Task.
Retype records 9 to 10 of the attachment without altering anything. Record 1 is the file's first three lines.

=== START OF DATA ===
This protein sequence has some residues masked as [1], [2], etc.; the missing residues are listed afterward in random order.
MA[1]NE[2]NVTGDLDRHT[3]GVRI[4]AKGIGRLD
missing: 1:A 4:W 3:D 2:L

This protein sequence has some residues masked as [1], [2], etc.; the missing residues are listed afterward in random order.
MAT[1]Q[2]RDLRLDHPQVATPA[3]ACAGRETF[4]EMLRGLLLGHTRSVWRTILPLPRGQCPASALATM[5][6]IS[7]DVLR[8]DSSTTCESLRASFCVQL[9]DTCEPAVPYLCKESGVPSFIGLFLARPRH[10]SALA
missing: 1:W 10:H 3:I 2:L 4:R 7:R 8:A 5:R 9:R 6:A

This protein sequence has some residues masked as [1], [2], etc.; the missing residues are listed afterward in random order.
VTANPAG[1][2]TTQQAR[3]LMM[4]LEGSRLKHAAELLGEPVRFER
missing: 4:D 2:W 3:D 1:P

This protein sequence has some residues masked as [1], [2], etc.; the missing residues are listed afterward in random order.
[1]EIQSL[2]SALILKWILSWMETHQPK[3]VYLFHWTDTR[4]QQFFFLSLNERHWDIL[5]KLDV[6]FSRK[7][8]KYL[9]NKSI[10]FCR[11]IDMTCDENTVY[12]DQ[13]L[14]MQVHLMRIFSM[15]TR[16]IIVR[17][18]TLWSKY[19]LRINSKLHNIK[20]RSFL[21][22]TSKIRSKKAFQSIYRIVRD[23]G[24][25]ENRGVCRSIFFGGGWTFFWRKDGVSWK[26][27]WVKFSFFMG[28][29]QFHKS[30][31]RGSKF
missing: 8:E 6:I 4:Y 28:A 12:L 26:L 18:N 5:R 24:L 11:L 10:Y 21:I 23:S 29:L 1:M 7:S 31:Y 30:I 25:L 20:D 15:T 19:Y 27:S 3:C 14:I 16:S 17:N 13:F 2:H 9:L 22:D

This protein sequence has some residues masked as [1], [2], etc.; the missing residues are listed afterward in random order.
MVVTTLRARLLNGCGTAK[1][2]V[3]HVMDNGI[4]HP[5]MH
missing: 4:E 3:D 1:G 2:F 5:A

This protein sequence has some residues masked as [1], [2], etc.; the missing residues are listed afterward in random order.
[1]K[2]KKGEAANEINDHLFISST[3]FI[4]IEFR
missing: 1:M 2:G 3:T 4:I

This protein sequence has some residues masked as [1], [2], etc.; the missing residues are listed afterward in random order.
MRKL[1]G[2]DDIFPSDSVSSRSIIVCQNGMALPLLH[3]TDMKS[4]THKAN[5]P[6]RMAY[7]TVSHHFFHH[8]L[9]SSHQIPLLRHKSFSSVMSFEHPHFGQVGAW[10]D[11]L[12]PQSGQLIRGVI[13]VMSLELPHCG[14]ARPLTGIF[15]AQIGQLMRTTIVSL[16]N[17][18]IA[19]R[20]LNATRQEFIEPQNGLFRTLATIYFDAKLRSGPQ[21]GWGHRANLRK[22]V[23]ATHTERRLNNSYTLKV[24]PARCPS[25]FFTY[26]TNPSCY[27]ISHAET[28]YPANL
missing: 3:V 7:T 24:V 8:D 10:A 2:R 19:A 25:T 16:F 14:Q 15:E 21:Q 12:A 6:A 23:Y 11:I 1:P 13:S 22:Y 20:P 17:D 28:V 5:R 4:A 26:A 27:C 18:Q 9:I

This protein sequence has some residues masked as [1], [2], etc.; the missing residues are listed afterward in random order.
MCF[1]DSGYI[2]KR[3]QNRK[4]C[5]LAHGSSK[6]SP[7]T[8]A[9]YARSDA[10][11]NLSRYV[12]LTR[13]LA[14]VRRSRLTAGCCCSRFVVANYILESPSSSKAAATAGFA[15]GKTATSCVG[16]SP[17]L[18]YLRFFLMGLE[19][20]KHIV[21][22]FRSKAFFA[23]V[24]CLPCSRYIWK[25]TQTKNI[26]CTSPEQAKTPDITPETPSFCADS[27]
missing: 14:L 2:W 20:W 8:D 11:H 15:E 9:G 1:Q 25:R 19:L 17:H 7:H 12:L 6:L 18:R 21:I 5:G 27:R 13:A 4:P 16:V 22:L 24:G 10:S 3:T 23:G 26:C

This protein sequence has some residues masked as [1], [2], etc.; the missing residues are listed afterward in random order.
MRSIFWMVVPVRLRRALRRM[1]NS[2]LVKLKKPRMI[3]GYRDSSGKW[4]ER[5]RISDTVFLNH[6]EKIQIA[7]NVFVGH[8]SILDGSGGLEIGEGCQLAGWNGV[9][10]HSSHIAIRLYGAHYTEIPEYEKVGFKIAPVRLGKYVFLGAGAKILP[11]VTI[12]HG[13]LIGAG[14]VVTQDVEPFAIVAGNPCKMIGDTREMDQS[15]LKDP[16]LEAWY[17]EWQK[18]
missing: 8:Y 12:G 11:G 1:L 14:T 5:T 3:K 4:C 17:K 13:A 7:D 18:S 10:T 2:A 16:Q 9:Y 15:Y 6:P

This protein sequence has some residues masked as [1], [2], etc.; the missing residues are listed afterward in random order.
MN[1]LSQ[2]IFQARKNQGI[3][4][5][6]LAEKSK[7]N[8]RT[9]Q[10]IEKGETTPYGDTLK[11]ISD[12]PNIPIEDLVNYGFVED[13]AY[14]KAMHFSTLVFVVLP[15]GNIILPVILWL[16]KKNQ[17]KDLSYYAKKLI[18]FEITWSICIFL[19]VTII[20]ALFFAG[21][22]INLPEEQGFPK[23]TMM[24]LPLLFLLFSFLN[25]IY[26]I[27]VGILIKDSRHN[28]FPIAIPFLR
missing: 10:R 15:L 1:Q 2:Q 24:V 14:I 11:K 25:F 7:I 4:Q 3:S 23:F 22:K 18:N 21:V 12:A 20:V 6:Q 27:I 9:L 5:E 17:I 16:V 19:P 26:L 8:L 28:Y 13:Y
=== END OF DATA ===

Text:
This protein sequence has some residues masked as [1], [2], etc.; the missing residues are listed afterward in random order.
MRSIFWMVVPVRLRRALRRM[1]NS[2]LVKLKKPRMI[3]GYRDSSGKW[4]ER[5]RISDTVFLNH[6]EKIQIA[7]NVFVGH[8]SILDGSGGLEIGEGCQLAGWNGV[9][10]HSSHIAIRLYGAHYTEIPEYEKVGFKIAPVRLGKYVFLGAGAKILP[11]VTI[12]HG[13]LIGAG[14]VVTQDVEPFAIVAGNPCKMIGDTREMDQS[15]LKDP[16]LEAWY[17]EWQK[18]
missing: 8:Y 12:G 11:G 1:L 14:T 5:T 3:K 4:C 17:K 13:A 7:D 18:S 10:T 2:A 16:Q 9:Y 15:Y 6:P

This protein sequence has some residues masked as [1], [2], etc.; the missing residues are listed afterward in random order.
MN[1]LSQ[2]IFQARKNQGI[3][4][5][6]LAEKSK[7]N[8]RT[9]Q[10]IEKGETTPYGDTLK[11]ISD[12]PNIPIEDLVNYGFVED[13]AY[14]KAMHFSTLVFVVLP[15]GNIILPVILWL[16]KKNQ[17]KDLSYYAKKLI[18]FEITWSICIFL[19]VTII[20]ALFFAG[21][22]INLPEEQGFPK[23]TMM[24]LPLLFLLFSFLN[25]IY[26]I[27]VGILIKDSRHN[28]FPIAIPFLR
missing: 10:R 15:L 1:Q 2:Q 24:V 14:I 11:K 25:F 7:I 4:Q 3:S 23:F 22:K 18:N 21:V 12:A 20:V 6:Q 27:I 9:L 5:E 17:I 16:V 19:P 26:L 8:L 28:Y 13:Y